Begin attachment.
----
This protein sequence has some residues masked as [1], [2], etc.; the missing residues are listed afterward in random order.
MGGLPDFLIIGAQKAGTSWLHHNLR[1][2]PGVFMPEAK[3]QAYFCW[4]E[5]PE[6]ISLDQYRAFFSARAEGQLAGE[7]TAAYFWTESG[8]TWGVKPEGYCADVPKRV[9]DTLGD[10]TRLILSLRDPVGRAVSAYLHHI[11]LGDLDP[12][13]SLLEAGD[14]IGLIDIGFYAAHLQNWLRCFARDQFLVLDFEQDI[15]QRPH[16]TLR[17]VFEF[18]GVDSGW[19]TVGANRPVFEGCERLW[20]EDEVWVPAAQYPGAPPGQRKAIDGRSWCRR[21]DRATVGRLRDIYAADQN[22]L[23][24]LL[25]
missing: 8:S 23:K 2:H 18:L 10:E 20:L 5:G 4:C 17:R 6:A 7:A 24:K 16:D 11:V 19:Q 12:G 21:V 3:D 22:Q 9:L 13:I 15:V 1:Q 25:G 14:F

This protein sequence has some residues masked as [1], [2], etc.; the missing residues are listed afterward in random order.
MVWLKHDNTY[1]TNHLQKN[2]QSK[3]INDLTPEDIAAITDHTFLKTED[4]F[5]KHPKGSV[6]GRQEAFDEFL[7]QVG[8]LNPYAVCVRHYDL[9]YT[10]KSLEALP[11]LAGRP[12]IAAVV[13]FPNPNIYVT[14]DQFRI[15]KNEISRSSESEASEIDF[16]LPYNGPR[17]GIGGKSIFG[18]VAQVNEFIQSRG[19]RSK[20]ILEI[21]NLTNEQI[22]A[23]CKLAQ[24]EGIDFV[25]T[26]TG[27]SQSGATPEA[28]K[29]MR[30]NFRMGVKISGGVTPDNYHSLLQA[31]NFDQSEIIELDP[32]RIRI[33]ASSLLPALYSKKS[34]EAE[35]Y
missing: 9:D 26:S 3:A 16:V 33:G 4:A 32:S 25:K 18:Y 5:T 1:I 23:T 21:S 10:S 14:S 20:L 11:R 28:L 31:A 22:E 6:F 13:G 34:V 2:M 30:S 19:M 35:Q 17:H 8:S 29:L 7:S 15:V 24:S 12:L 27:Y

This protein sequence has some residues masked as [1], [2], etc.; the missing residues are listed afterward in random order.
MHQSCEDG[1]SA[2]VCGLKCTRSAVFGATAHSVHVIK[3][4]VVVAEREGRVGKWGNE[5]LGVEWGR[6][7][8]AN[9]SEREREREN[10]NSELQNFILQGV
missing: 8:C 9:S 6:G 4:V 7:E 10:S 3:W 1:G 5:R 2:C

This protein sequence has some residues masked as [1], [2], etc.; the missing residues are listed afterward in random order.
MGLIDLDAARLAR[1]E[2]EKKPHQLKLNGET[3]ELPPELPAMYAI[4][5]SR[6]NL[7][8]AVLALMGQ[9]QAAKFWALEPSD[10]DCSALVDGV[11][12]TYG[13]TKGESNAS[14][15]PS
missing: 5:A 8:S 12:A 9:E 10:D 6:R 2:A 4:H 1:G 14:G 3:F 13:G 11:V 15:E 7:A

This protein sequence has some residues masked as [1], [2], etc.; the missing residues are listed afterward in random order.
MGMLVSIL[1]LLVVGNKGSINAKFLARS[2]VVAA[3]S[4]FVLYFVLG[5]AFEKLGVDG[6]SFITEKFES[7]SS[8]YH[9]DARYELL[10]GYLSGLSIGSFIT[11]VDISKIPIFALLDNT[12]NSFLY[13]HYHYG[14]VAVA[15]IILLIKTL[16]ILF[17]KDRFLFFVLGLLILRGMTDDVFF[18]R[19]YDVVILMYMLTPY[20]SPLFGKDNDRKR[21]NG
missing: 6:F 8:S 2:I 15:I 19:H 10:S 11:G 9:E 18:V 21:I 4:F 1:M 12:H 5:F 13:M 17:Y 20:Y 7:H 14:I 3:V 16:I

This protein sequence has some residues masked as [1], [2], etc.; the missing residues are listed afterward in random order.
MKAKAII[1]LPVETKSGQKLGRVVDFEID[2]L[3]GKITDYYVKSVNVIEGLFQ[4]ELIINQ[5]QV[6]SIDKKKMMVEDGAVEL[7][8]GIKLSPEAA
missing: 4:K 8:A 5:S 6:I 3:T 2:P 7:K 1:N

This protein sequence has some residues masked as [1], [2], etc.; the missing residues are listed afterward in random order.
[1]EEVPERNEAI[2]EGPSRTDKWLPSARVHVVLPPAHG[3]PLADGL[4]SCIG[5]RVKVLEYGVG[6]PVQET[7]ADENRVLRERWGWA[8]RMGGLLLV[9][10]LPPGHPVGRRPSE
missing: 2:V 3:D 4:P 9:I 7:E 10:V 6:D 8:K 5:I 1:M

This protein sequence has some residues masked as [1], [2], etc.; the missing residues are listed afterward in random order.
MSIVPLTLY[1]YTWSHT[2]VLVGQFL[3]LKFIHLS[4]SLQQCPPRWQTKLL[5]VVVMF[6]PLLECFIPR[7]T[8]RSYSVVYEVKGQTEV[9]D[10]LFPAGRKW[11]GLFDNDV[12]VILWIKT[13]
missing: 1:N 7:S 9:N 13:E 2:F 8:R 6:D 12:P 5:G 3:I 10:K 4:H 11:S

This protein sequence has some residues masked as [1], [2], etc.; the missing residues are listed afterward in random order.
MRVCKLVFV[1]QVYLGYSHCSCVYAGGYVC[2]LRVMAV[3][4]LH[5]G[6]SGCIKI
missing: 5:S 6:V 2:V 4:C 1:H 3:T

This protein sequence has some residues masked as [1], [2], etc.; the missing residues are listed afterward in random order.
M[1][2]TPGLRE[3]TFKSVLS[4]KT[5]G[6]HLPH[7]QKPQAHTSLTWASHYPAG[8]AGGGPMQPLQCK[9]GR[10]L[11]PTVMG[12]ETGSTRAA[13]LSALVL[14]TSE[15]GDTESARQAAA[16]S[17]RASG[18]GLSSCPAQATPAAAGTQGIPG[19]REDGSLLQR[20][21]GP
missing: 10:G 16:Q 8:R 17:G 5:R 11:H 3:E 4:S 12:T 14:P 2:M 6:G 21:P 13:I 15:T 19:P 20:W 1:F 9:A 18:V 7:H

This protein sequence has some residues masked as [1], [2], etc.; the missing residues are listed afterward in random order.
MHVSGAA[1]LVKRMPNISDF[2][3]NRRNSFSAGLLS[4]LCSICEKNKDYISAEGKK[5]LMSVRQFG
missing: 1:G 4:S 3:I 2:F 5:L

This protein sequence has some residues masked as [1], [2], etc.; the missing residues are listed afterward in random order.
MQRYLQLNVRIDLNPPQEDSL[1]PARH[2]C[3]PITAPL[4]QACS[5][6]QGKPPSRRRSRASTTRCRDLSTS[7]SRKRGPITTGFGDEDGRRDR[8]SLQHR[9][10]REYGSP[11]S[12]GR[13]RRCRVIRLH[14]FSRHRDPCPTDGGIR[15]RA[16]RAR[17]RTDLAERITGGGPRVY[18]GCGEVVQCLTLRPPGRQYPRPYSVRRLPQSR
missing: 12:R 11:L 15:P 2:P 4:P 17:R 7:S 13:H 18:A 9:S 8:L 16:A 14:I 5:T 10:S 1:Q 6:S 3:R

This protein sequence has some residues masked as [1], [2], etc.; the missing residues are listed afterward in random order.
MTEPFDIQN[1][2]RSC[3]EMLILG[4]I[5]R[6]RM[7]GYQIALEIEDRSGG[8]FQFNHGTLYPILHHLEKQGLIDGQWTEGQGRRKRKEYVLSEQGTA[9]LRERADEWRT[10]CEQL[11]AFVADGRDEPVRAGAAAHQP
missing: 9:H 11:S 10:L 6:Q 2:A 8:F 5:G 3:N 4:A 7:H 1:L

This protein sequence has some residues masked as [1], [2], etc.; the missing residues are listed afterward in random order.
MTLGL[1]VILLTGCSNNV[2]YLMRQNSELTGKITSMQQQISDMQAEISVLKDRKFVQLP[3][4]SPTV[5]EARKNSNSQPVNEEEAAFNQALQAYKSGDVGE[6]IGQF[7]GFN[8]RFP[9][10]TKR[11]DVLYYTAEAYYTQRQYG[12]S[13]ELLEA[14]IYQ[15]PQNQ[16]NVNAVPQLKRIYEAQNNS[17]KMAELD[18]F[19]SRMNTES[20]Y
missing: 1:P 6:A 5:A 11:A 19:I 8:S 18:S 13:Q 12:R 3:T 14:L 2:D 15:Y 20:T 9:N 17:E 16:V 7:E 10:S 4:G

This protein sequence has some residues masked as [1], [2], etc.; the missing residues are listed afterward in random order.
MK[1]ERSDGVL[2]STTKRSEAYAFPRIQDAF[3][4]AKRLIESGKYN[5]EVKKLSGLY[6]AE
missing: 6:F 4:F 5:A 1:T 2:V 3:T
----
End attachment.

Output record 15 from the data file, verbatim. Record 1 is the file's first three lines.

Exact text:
This protein sequence has some residues masked as [1], [2], etc.; the missing residues are listed afterward in random order.
MK[1]ERSDGVL[2]STTKRSEAYAFPRIQDAF[3][4]AKRLIESGKYN[5]EVKKLSGLY[6]AE
missing: 6:F 4:F 5:A 1:T 2:V 3:T